Shards of ice up to 15m (50ft) high on the surface of one of Jupiter's moon could cause problems for landing probes.
Europa is covered by an ice-encrusted ocean of salty water and could support life, scientists say.
The moon is high on the list for future interplanetary space missions, but a new study suggests landing probes may have to navigate around some tricky obstacles.
Scientists from the University of Cardiff say shards of ice up to 15m (50ft) high could be dotted all over the moon's surface.
Dr Daniel Hobley, from the University of Cardiff's school of earth and ocean sciences, said: "The unique conditions of Europa present both exciting exploratory possibilities and potentially treacherous danger.
"The presence of sharp, blade-like structures towering to almost 15 metres high would make any potential landing mission to Europa extremely precarious.
"We hope studies like ours will help the engineers to develop innovative ways of delivering landers safely on Europa's surface so that we can find out even more about this fascinating place, and potentially look for signs of extra-terrestrial life."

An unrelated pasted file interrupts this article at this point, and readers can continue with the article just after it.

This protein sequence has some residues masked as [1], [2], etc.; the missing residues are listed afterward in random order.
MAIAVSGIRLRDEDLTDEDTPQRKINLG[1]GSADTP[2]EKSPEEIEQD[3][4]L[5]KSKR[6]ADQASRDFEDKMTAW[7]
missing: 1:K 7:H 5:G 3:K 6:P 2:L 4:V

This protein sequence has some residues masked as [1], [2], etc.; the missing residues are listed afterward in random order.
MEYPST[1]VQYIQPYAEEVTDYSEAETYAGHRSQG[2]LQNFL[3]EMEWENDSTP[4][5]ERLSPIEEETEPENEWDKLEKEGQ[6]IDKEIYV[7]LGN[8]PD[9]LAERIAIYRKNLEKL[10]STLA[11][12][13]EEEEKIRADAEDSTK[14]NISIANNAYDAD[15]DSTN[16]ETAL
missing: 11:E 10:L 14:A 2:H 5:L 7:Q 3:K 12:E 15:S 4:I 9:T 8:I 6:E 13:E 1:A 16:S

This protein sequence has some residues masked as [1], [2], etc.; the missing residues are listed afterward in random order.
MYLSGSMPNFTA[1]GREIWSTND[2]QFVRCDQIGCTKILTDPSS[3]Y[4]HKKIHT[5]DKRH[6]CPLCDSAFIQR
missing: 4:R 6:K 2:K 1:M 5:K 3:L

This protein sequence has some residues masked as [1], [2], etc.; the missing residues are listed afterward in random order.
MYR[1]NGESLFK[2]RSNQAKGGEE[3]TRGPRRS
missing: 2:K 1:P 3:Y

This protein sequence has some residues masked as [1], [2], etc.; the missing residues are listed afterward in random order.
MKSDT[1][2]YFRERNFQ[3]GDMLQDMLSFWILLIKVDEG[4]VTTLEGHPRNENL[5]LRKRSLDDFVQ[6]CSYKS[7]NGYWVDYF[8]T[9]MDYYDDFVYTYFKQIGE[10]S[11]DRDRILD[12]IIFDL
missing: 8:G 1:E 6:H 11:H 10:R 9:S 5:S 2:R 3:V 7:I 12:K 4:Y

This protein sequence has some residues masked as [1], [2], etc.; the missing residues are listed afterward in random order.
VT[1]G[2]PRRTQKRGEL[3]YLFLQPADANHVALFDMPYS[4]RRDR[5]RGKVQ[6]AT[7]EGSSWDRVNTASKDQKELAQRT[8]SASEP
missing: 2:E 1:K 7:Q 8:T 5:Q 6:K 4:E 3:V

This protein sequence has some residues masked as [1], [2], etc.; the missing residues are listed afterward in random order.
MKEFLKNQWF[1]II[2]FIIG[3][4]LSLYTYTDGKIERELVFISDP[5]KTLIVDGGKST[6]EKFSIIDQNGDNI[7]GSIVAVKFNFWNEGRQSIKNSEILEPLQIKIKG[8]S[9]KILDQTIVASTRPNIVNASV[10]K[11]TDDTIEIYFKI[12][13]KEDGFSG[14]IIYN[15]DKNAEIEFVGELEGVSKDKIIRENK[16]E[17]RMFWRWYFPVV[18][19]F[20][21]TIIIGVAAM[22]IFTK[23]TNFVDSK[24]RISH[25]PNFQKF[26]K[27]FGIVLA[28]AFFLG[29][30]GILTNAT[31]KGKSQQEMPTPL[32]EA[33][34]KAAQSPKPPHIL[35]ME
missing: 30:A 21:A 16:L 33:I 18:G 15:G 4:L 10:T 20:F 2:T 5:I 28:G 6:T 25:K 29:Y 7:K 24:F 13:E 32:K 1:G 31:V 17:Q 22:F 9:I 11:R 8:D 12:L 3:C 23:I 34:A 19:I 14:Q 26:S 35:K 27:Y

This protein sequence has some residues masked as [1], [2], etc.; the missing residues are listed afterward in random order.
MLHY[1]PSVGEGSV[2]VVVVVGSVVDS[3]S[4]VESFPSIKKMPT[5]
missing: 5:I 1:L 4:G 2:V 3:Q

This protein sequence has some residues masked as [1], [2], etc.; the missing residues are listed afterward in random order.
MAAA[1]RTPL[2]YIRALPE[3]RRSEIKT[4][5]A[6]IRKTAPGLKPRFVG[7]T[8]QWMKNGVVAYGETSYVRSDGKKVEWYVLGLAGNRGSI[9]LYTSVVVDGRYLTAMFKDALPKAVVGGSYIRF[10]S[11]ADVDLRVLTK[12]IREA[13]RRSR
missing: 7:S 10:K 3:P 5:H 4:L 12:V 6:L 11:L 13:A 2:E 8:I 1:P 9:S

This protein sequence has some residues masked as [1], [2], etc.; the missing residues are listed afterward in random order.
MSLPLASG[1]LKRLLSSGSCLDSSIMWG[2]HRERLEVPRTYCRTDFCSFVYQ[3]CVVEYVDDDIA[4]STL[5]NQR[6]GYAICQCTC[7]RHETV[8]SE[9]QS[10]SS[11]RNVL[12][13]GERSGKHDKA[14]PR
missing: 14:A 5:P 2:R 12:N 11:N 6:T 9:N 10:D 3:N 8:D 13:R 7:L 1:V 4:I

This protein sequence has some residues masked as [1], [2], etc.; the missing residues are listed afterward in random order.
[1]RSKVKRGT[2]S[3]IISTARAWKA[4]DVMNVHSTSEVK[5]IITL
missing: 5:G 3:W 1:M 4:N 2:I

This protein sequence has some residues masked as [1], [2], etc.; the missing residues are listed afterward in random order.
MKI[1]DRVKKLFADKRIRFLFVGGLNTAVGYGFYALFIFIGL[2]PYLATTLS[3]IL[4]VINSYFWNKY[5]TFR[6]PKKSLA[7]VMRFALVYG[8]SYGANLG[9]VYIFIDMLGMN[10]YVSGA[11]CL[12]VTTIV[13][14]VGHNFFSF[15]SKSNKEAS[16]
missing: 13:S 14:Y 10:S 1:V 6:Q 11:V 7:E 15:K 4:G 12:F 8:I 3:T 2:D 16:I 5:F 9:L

The shards, called penitentes, are sharp-edged blades, with spikes, that point toward the midday sun.
They form through a process which allows ice to turn into water vapour without turning into water first, called sublimation.
When ice sublimates, shards are left behind.
There are examples of smaller ice shards which have formed from sublimation on Earth, but these are restricted to high-altitude tropical and sub-tropical regions like the Andes.
On Europa, the conditions are perfect for giant penitentes to form.
The report is published in Natural Geoscience.
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